and carry no weight or emphasis.

The song of Deborah, in Judges 5 , abounds with examples of Homœopropheron ,

which add great fire and force and beauty to the original. It is impossible to accurately
and literally reproduce it in English, but with a little liberty we can give the English
reader some idea of the use of this Figure.
We may as well, at the same time, do so according to its structure (see under
Correspondence ) and we present the structure first in outline, before setting it out in full.

The structure of Judges 5 in outline:

A 2 –. Praise to Jehovah for the avenging of Israel.

B a – 2 , 3 . Israel. The people’s voluntary service.

b 4–8 . Contrasted states of the country.

a 9 . Israel. The leaders’ voluntary service.

b 10 , 11 . Contrasted states of the country.

B b 12–18 . Contrasted conduct.

a 19–22 . The Enemy. Assault and defeat.

b 23–27 . Contrasted conduct.

a 28–30 . The Enemy. Presumption and disappointment.

A 31 . Praise to Jehovah for the avenging of Israel.

Adhering to this form, we may set the song forth thus:—

A 2 . Bless ye Jehovah,

B a That the L eaders in Israel took the lead;

That the people willingly offered themselves.

H ear, O ye kings; H earken, O ye princes;

I , even I , will sing to Jehovah,

Will strike the strings unto Jehovah, Israel’s God.

b Jehovah, when thou s ettest f orth from S eir,

When thou wentest f orth f rom Edom’s f ield,

The earth trembled, yea, the heavens d ropped;

Yea, the clouds d ropped d own water,

The m ountains m elted away before Jehovah,

Even yon, Sinai, before Jehovah, God of Israel. *

In the days of Shamgar, son of Anath,

In Jael’s days,

The highways were effaced;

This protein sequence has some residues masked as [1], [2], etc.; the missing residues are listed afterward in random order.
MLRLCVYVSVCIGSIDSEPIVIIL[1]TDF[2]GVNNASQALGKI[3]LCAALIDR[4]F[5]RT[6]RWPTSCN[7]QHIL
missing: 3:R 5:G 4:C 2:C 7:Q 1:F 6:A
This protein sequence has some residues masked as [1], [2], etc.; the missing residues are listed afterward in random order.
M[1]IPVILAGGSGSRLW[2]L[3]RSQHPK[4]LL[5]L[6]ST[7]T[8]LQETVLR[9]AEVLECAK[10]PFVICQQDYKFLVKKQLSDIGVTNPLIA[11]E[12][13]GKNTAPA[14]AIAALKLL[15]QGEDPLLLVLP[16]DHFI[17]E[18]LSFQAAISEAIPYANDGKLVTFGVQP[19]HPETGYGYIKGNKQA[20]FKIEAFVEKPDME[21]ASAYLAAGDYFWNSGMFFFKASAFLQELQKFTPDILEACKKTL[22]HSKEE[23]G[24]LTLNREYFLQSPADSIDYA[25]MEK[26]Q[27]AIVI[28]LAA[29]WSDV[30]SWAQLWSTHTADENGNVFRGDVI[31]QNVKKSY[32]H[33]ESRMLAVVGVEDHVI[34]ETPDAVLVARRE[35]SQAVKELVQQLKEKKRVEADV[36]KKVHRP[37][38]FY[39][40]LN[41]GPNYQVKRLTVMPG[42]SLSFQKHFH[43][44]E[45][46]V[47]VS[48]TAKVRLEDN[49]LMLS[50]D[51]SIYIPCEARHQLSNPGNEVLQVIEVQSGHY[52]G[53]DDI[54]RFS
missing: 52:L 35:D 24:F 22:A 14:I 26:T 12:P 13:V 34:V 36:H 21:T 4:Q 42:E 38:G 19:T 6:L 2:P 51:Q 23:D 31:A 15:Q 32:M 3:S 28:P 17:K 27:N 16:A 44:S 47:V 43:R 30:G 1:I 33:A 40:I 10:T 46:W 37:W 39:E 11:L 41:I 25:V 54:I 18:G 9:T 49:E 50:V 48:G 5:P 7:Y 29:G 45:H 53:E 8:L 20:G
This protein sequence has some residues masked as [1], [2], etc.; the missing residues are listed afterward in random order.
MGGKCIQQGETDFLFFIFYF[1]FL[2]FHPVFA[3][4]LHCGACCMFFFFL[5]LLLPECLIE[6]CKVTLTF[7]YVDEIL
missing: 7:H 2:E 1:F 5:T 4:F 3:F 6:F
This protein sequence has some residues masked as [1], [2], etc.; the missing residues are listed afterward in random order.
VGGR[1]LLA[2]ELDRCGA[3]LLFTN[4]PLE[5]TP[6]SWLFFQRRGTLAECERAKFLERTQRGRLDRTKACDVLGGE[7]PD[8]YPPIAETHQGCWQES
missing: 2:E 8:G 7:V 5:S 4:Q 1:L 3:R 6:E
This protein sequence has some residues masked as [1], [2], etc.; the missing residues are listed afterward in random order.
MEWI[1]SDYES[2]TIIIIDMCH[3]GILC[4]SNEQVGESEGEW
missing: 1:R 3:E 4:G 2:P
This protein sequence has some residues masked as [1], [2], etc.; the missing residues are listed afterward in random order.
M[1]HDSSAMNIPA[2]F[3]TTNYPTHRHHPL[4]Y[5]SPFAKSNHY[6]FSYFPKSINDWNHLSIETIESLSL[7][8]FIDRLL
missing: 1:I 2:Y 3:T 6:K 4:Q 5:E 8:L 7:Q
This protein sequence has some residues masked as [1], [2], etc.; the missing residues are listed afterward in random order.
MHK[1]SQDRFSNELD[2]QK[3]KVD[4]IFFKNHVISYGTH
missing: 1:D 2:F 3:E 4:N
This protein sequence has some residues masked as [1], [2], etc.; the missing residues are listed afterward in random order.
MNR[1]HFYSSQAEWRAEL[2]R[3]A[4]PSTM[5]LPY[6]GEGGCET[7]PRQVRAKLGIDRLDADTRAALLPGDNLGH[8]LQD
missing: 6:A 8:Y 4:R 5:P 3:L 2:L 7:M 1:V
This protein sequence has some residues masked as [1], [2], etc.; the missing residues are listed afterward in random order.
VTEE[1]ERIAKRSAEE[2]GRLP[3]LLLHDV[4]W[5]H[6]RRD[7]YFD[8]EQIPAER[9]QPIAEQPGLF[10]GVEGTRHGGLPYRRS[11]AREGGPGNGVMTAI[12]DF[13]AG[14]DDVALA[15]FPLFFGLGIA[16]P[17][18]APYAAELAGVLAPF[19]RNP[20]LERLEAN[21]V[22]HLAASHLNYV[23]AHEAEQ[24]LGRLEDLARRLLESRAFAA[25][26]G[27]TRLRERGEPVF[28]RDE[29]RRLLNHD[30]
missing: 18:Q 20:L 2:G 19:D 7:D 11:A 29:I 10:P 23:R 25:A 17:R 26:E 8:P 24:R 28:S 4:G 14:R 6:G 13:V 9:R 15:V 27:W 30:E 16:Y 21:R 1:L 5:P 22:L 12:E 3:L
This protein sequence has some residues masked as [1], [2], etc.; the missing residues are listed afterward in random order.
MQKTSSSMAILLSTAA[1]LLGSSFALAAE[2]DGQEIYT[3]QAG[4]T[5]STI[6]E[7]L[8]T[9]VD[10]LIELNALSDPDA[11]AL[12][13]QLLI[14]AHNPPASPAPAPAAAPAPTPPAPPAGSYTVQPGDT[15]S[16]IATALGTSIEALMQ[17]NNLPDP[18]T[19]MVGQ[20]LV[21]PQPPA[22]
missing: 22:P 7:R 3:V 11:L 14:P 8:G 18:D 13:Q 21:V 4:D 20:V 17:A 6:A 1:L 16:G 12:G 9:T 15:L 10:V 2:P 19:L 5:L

The travellers had to w alk in tortuous w ays,

E ffaced were Israel’s hamlets— e ffaced

Till I, D eborah, r ose up— r ose up a mother in Israel

New g ods had they g ot them,

Therefore the p ress of war a pp roached their gates.

Was there f ound s hield or s pear among f orty thousand in Israel?

a My heart is with the leaders of Israel,

Who willingly offered themselves among the People:

Bless ye Jehovah.

b Ye who ride upon white asses,

Ye who r ecline upon r ich r ugs,

W ho w alk by the w ay—Speak!

Instead of the shouting of the archers among the water-drawers.

They praise there the righteous acts of Jehovah,

His righteous acts in His villages in Israel.

Then the People of Jehovah hastened down to the gates.

B b A w ake, a w ake, † Deborah!

* Hyperbole ( q.v. ).
A w ake, a w ake, s peak the s ong!

Barak, arise! c onquer thy c onquest,

Thou son of Abinoam.

Then down against the r obust r ushed a r emnant;

Jehovah’s Host r ushed with me against the p owerful,

From Ephraim’s stock—the victors over Amalek:

After thee marched Benjamin among thy peoples;

From M achir came the M asters,

M en that wield the M arshall’s staff out of Zebulun.

But the princes of Issachar were with Deborah,

Yea, Issachar was like B arak,

When into the valley his men th rew th emselves at his feet,

While by the b rooks a b ode Reu b en,